WordCamp Raleigh v. 4.0 was this weekend, and it was a delight. This was the first year the camp has been held on NCSU’s Centennial Campus, and for the most part the venue change was a huge improvement — as an unashamed urban snob, I really missed being downtown with all the restaurants/bars/coffeeshops right at hand. But on the other hand, every other thing about the location was a big improvement. When I’m queen of the universe, every tech conference gets power outlets at every desk.
(As for Centennial itself, my husband went to State back in the architecturally benighted days, and he keeps walking around going “wait a minute, I don’t remember any engineering buildings actually looking good…“)
I posted the other day about a single point that I wanted to address on its own, but I don’t want to walk away from the weekend without a more general overview of the highlights:
- At the opening session, the organizers asked for a show of hands, and I’d estimate that 70 or 80% of the people in the room were at their first WordCamp. There are people in the community who go to lots and lots of camps, do a ton of networking, speak, make friends around the country (and the world), but there’s nothing like an audience of brand-new attendees to bring home the point that these events really are about their own local communities. To any first-timers who make their way to this post, I hope it’s your first WordPress event of many more to come!
- I had a series of great, energizing conversations over the course of the weekend with some Joomla! community folks who were there, including one of the organizers of the recent Joomla! World Conference where Matt keynoted. There’s so much that the open-source CMS world can learn across project lines, and so many common projects and interests we all work on in our own spaces — whether it’s organizing events like these (much praise for the amazing planning process and resources we have at WordCamp central), getting the right balance of supporting users who just want a solid product and supporting the developers who make it all go, general education and promotion of open source… If anyone still has any doubts on this point, Joomla! and Drupal and Typo3 and all the rest of ‘em are not the enemy.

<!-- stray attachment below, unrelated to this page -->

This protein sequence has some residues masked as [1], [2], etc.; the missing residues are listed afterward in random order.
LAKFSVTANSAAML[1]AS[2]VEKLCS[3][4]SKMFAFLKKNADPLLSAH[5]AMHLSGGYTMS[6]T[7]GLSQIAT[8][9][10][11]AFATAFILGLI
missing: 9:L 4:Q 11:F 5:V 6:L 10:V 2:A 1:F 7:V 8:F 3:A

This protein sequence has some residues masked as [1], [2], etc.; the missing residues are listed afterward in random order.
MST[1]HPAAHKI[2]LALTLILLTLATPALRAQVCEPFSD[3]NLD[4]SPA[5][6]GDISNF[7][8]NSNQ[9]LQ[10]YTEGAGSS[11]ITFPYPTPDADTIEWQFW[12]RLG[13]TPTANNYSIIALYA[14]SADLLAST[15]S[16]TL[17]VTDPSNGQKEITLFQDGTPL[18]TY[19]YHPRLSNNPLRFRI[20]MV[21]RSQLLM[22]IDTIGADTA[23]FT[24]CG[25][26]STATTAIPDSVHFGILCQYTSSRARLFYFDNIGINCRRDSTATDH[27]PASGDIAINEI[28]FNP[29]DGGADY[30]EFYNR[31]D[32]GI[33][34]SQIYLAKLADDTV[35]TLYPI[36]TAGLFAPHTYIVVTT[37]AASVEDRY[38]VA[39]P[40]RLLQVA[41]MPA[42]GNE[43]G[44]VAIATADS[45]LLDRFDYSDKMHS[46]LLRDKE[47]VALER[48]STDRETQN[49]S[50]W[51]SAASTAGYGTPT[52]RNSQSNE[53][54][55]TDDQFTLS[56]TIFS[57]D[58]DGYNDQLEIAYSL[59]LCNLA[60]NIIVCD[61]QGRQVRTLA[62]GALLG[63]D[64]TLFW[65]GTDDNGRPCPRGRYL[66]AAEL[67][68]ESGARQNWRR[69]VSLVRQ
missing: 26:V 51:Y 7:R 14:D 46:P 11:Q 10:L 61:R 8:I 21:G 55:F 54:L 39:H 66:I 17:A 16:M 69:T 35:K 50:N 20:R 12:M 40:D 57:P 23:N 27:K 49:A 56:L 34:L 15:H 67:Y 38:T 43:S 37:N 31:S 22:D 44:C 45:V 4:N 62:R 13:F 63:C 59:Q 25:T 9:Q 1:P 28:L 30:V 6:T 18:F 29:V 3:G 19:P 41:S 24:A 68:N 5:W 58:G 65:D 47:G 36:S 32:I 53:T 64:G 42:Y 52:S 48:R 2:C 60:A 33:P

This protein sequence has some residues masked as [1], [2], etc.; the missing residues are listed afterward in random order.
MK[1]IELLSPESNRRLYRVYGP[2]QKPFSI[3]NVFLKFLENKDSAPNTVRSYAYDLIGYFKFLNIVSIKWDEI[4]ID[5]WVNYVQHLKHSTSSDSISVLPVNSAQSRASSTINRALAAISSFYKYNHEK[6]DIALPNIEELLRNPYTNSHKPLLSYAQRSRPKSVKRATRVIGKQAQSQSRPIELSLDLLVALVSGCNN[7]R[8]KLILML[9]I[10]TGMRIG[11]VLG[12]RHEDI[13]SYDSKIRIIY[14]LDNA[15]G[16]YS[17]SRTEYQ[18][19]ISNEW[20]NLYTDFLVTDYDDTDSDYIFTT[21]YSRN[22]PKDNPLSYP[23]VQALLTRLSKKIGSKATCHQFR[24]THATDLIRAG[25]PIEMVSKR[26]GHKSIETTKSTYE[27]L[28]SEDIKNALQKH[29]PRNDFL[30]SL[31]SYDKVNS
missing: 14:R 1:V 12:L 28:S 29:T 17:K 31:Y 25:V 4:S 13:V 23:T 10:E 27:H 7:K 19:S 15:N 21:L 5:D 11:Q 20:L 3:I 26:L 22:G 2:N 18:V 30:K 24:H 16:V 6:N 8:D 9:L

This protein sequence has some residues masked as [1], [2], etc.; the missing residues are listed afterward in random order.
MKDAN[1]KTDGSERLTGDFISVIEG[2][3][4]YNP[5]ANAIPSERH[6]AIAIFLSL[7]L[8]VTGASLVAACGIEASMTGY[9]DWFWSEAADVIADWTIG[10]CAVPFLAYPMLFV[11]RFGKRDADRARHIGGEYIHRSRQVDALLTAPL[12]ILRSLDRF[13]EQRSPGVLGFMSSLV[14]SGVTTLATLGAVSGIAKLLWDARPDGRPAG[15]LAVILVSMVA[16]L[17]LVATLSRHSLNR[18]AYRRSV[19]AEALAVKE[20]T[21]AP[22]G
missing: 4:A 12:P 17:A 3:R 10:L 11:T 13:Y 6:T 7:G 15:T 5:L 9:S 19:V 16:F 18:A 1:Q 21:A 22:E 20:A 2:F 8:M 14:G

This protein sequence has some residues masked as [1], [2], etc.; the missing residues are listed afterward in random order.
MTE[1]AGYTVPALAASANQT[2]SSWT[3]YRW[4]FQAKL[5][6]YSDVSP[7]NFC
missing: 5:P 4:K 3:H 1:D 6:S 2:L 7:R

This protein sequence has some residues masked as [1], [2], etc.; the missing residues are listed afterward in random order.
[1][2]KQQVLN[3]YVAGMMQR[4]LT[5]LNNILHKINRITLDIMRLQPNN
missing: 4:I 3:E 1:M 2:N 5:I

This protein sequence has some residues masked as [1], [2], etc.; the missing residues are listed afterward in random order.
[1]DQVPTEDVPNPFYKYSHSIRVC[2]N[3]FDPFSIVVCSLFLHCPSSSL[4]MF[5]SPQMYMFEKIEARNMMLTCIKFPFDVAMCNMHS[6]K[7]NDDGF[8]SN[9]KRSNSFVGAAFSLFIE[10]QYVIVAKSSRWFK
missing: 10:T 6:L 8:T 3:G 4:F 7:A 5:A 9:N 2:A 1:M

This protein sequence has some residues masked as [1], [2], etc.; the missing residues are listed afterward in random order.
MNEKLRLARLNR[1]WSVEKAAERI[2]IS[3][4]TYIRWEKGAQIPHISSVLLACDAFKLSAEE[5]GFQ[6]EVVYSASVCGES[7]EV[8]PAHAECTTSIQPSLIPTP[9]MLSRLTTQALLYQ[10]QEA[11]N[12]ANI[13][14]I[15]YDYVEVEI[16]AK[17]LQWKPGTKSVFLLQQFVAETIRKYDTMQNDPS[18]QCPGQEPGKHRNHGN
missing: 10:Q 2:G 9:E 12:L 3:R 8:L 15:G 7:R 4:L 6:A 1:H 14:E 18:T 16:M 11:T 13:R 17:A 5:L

- I love tech talks that are well-targeted at something specific. It’s not that “here’s an overview of framework X” isn’t sometimes fun, but they tend to be either too much or too little for me. David Herrera’s session on Unit Testing for the Almost-Intermediate Developer was just enough to hit that sweet spot: I went in desperately needing a good kickstart for my own testing practices, and that’s what I found — just the right bits to get me started writing and running unit tests for my own work, without stopping at “hey, you should test!” on the one hand, or getting into all the details of the whole PHPUnit library and its entire history in WordPress on the other.
- Finally, at the risk of humblebragging, a conversation I had when I was practically on the way out the door on day 2, with a speaker who saw my talk on getting involved with the community at last year’s camp and took to heart the message of giving back what you can, whatever level you think you’re at… and this year he applied to speak. I’m incredibly humbled and grateful when I hear back from people who got something from any of my talks or classes, and all the more so when there’s such a tangible outcome. Ray, the credit’s all yours. Congratulations!